A quarter of a degree of gearbox backlash produces 50% more gantry movement on a 3" pinion than a 2".

Thanks for the correction.
Jeff,
all I Am doing is sharing what I have learned if I can, I went through the same stuff you did and I actually bought bigger pinions with the same intention as you, I thought that the 30 tooth pinions would smooth out my machine since it would create a larger meshing surface for the gear and rack,
if you have a set of pinions try them and see what happens there is nothing like learning it first hand, and that is how I came to realize my backlash problem.
//chopper
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  #9  
Old Mon 09 November 2009, 09:51
Kobus_Joubert
Just call me: Kobus #6
 
Riversdale Western Cape
South Africa
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Maybe this is why I am happy with the performance of old BBB running with Chinese steppers without reduction. When I started I read somewhere that 20 tooth pinions is needed....so I bought 20 tooth pinions. When I tried to fit them onto the stepper I found that there is hardly any meat left for the grubscrews. I then had some sleeves turned to beef up the pinion. Later I found out that South African and American 20 tooth pinions are not the same and that I should have gone for a 24 - 28 tooth pinion.

Well my cutting quality is OK and the sleeves on the THIN WALLED pinion is still holding after more than a year in service.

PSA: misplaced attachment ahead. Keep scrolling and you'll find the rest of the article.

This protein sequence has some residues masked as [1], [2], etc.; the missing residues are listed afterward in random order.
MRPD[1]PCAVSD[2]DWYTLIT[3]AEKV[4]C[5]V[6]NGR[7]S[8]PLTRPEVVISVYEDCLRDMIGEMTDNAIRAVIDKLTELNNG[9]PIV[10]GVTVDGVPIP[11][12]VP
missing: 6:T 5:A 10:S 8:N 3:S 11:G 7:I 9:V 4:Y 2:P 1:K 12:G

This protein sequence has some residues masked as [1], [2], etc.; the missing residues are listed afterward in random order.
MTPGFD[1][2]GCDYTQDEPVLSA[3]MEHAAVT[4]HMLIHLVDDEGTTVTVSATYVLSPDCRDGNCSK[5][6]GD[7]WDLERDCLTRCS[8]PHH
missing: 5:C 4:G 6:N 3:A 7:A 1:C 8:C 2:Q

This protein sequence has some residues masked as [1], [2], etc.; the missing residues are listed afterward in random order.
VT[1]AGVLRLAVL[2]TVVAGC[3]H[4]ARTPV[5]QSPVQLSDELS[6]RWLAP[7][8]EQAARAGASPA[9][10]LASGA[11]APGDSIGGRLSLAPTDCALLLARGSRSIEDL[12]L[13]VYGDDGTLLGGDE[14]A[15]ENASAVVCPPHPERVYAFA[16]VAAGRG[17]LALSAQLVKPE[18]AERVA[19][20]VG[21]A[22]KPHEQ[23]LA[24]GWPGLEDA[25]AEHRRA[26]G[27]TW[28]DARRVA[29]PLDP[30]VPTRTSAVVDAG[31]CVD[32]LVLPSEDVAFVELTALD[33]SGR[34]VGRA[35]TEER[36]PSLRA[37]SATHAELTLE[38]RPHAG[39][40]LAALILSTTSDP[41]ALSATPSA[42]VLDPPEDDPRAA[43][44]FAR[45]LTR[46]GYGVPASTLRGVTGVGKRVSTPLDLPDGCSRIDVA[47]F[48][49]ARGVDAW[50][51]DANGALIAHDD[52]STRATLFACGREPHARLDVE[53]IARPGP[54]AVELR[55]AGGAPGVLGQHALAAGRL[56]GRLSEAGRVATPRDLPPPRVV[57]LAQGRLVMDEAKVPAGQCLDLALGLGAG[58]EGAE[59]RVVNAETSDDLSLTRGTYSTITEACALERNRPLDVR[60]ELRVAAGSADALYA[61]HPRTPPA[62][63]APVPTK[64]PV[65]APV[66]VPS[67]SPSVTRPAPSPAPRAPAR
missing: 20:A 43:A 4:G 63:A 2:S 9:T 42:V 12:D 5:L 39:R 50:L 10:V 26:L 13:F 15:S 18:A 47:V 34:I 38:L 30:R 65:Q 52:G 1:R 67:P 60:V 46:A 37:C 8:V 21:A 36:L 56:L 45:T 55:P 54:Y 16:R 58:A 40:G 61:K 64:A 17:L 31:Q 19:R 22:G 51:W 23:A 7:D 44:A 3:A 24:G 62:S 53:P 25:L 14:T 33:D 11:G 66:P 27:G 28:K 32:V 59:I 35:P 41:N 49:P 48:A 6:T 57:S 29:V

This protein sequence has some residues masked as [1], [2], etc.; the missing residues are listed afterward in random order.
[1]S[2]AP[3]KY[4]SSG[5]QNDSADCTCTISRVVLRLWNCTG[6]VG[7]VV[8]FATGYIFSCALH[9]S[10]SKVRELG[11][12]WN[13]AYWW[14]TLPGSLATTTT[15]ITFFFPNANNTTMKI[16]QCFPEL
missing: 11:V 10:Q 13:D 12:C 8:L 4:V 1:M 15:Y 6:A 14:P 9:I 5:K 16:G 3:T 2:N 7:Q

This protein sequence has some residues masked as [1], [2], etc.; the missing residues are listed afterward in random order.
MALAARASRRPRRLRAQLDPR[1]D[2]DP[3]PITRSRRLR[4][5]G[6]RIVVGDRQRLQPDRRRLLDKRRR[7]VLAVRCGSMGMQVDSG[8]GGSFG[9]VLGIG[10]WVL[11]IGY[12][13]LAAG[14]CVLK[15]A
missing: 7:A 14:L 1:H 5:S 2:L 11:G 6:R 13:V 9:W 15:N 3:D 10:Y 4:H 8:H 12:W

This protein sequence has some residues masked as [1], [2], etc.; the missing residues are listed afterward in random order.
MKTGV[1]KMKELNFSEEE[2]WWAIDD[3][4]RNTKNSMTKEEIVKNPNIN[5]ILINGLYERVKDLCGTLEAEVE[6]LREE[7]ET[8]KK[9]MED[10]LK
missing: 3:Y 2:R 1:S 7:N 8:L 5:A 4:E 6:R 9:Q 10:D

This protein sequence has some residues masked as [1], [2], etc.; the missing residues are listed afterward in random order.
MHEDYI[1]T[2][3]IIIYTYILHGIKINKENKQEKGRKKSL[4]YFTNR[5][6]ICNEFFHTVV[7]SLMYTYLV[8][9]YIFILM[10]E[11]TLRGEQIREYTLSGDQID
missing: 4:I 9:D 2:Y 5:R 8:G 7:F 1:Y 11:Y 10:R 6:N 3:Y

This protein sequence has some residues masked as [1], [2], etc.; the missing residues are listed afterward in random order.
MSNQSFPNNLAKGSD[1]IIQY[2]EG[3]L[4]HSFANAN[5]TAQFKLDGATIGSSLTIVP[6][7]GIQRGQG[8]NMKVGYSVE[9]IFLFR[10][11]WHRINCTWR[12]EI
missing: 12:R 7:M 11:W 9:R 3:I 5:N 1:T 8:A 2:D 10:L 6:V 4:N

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  #10  
Old Wed 11 November 2009, 12:01
lumberjack_jeff
Just call me: Jeff #31
 
Montesano, WA
United States of America
After some mechanical debugging (among other things, one of the pinion grub screws was hitting the y-car) I've eliminated my apparent x-backlash, and gotten the y-backlash down to about .008.

Procedure: measuring 1" squares routed into a piece of uhmw.

There is still some detectable slack in both x and y, but apparently because of the relatively forgiving nature of what I cut, it's not apparent in the finished parts.

I'm sure that when I start routing aluminum for a new dustfoot, I'll find the limitations.
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  #11  
Old Sat 14 November 2009, 07:30
Gerald D
Just call me: Gerald (retired)
 
Cape Town
South Africa
Bigger pinions will magnify the apparent backlash of the drive system behind the pinion. But, smaller pinions do wear out quicker than big pinions, and then they develop their own backlash where they mate with the rack. . . this is probably the origin of the story that smaller pinions have more backlash than bigger pinions.

Also, if one goes for less than 20 teeth, there comes a point where the pinions are no longer suitable for spring loading because their teeth become "too sharp" and ride in the valley of the rack. . . . . similar to worn pinions with some rattle.